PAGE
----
Did you know that simple stretches and exercises could be the difference between a poor and a good night’s sleep?
Experts have explored the relationship between fitness, movement and sleep for years now, with current studies strongly suggesting a bidirectional relationship between our exercise choices and our sleep quality. In other words, moderate exercise during the day (not immediately before bedtime) can help you sleep better, and not getting enough sleep can lead to lower levels of physical activity.
But when it comes to sleep, not all exercise is created equal. Some exercises promote better, higher quality sleep than others, and understanding more about these exercises can help you rest easier.
Strength training, or resistance exercises, are those which focus on building muscle strength throughout the body, including lifting weights, working out with resistance bands, and bodyweight movements like push-ups and sit-ups. Completing regular sets of strength-focused repetitions can help you look and feel stronger over time.
Research has shown that regular resistance exercises can improve sleep quality, with one 2018 study published in Sleep Medicine Review concluding that strength training can act as an effective intervention in improving sleep quality. Strength training can also help to lower your risk of anxiety and depression, both of which are common factors associated with sleep disorders like insomnia.
Aerobic exercise – also known as cardio – is another popular form of fitness, and is intended to build your heart rate, raise your breathing and improve blood pressure. As such, it can greatly reduce your risk of heart disease.
Aerobic exercises differ in intensity, with moderate exercises including brisk walking, bike riding and water aerobics, and vigorous exercises including running, lap-swimming, mountain biking or playing sports like basketball.
When performed regularly, aerobic exercise can improve sleep quality and reduce daytime sleepiness when you’re feeling tired. Studies have also shown that moderate aerobic activity can decrease the severity of sleep-related breathing conditions like sleep apnoea. What’s more, sleep experts at Howard County General Hospital in the United States concluded that the effects of aerobic exercise on sleep are similar to those of sleeping pills.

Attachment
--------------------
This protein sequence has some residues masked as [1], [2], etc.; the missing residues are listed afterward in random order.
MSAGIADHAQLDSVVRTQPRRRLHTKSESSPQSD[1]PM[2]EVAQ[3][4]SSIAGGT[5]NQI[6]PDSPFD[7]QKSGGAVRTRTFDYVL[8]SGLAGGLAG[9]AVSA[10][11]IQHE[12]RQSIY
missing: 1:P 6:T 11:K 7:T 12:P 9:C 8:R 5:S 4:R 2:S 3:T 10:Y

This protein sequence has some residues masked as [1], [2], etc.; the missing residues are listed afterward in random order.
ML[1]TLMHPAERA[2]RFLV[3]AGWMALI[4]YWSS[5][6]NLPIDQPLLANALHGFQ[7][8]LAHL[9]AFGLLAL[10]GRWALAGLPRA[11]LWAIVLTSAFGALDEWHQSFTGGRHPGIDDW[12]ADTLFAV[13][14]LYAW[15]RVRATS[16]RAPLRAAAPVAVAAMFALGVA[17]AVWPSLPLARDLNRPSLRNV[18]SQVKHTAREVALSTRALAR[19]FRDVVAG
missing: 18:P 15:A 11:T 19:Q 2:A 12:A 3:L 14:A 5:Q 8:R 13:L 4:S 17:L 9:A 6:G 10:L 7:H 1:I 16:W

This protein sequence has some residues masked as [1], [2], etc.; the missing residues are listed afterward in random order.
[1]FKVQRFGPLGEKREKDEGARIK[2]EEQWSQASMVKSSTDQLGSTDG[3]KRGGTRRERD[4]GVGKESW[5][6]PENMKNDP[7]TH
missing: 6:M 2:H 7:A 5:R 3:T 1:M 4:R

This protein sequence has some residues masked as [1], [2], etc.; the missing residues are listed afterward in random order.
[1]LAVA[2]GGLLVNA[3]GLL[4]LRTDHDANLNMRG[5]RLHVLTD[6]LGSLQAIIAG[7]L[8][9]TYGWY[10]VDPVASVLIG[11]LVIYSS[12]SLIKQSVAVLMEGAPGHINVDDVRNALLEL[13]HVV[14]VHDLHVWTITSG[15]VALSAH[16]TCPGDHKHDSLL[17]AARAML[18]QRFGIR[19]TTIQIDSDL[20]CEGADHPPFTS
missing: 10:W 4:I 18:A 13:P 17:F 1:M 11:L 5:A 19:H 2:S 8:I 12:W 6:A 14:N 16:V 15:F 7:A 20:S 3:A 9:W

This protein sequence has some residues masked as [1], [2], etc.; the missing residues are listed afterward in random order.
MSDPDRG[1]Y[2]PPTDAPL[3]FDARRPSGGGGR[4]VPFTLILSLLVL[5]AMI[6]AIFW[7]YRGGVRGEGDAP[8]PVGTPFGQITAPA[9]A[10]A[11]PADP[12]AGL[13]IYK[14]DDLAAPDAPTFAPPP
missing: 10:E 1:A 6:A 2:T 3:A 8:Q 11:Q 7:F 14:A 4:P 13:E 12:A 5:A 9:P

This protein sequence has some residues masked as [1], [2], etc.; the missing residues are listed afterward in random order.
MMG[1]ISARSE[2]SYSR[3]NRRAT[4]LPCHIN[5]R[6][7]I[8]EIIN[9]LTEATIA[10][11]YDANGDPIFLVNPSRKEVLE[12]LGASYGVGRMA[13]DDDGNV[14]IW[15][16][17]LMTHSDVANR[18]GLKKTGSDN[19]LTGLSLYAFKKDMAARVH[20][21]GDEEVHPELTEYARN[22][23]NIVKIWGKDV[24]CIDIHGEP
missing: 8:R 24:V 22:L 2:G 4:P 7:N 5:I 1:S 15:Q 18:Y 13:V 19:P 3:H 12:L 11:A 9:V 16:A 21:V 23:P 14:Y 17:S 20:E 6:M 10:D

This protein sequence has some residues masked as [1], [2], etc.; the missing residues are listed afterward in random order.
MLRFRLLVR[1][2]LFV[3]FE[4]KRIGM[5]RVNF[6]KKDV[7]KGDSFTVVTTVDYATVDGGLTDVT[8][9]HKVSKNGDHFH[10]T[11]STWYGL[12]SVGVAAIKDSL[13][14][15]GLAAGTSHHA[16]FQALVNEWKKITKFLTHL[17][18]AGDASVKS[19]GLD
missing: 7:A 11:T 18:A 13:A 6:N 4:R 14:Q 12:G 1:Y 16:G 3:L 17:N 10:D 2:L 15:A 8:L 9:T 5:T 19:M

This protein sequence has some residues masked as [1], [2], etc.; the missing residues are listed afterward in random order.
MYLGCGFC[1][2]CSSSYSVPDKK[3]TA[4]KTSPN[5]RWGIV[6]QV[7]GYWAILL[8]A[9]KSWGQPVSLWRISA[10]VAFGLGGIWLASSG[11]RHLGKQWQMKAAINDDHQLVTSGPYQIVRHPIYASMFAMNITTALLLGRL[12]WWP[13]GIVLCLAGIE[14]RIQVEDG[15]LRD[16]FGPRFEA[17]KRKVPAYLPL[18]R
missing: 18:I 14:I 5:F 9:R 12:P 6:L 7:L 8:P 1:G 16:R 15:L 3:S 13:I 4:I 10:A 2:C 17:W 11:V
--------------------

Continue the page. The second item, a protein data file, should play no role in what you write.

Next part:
Yoga and stretching
Focusing on breathing, meditation, strength-building and posture improvement, yoga has been shown to lower stress levels, help with weight management and reduce aches and pains.
It can also help to improve sleep quality. While the link between yoga and sleep has not been extensively explored, many studies analysing the relationship have concluded that practising yoga can result in better sleep. A 2013 study published in the Journal of Ayurveda and Integrative Medicine Found that yoga can improve sleep quality in elderly people, while a 2020 study published in BMC Psychiatry found that yoga could reduce insomnia levels in women.
A systematic review of sleep studies published on Google Scholar, MEDLINE, PubMed and more concluded that just 30 minutes of moderate exercise a day can alleviate anxiety and help you sleep better at night.
Gentle yoga stretches are often encouraged as a good way to wind down both the body and the mind in the run-up to bedtime. Not only does this help to alleviate physical tension, but it also encourages you to slow down your mind and prepare yourself for sleep. Stretching is a great alternative to watching television or scrolling through social media in the hour or so before going to sleep.